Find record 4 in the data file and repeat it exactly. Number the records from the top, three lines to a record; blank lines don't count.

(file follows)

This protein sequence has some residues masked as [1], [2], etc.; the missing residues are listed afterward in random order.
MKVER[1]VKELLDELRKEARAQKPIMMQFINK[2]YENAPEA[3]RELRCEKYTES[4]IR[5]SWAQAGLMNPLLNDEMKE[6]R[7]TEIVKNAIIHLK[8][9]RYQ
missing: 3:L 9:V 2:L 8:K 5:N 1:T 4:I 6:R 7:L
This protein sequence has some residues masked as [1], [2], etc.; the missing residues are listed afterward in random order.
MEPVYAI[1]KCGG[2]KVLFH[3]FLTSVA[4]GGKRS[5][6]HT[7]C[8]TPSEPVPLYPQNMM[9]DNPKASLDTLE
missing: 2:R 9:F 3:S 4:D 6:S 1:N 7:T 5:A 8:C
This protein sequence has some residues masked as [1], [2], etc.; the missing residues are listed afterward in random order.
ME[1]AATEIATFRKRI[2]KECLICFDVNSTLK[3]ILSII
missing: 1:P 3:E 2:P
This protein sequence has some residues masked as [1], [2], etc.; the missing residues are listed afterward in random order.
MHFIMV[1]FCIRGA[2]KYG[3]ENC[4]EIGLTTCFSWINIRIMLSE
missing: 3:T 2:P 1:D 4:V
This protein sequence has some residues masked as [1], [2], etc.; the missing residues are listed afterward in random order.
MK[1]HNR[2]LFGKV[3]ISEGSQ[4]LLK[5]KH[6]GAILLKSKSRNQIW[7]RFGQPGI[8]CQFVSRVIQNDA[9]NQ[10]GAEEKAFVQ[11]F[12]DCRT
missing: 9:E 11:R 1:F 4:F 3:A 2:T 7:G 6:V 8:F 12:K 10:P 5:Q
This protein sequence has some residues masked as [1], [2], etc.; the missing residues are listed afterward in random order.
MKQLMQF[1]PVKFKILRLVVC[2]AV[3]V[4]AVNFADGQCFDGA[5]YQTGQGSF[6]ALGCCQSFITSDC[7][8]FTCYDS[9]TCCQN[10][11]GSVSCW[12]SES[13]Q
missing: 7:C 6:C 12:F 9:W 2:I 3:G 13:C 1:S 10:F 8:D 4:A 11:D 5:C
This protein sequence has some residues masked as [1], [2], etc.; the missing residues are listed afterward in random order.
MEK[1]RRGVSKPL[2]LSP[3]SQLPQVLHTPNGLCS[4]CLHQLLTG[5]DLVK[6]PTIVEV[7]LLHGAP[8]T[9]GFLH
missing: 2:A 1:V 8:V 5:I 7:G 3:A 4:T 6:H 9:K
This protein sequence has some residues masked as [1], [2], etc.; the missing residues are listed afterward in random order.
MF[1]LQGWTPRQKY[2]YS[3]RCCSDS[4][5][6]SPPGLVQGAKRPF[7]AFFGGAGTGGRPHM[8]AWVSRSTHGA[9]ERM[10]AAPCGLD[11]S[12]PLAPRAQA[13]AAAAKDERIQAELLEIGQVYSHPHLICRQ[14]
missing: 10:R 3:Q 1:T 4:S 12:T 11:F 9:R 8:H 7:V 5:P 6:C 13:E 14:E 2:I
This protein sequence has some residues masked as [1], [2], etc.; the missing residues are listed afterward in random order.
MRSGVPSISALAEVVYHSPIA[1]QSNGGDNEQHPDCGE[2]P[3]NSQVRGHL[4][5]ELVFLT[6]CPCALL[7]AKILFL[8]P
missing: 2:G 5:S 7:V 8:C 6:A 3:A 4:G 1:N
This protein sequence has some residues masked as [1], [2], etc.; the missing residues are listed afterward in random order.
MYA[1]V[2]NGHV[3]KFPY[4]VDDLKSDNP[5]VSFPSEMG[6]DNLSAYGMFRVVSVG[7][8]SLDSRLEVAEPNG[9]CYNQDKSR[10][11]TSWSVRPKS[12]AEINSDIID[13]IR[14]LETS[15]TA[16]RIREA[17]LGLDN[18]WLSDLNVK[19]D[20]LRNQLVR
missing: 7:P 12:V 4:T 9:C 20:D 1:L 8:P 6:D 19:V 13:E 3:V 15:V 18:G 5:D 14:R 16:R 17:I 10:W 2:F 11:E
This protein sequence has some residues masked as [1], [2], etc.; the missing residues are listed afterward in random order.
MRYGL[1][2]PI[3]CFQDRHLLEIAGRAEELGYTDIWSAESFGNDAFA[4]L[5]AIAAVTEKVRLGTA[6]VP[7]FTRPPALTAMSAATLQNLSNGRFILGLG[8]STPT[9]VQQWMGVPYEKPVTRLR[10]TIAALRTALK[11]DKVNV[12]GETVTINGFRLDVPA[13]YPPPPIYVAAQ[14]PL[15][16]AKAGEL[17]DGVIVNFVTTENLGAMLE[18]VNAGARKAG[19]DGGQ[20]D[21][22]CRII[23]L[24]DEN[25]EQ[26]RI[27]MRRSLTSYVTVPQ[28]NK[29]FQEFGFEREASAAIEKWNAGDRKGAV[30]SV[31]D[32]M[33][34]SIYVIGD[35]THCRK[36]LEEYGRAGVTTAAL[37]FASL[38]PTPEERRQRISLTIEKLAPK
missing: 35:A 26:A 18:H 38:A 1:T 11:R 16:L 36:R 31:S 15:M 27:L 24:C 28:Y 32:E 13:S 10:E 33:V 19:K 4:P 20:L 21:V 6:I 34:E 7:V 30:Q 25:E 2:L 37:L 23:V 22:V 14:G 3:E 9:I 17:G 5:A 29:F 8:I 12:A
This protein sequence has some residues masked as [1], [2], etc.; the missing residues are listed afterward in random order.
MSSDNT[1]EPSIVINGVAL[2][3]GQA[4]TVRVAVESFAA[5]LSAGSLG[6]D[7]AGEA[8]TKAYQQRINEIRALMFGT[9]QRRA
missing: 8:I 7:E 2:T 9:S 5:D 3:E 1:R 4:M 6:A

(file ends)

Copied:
This protein sequence has some residues masked as [1], [2], etc.; the missing residues are listed afterward in random order.
MHFIMV[1]FCIRGA[2]KYG[3]ENC[4]EIGLTTCFSWINIRIMLSE
missing: 3:T 2:P 1:D 4:V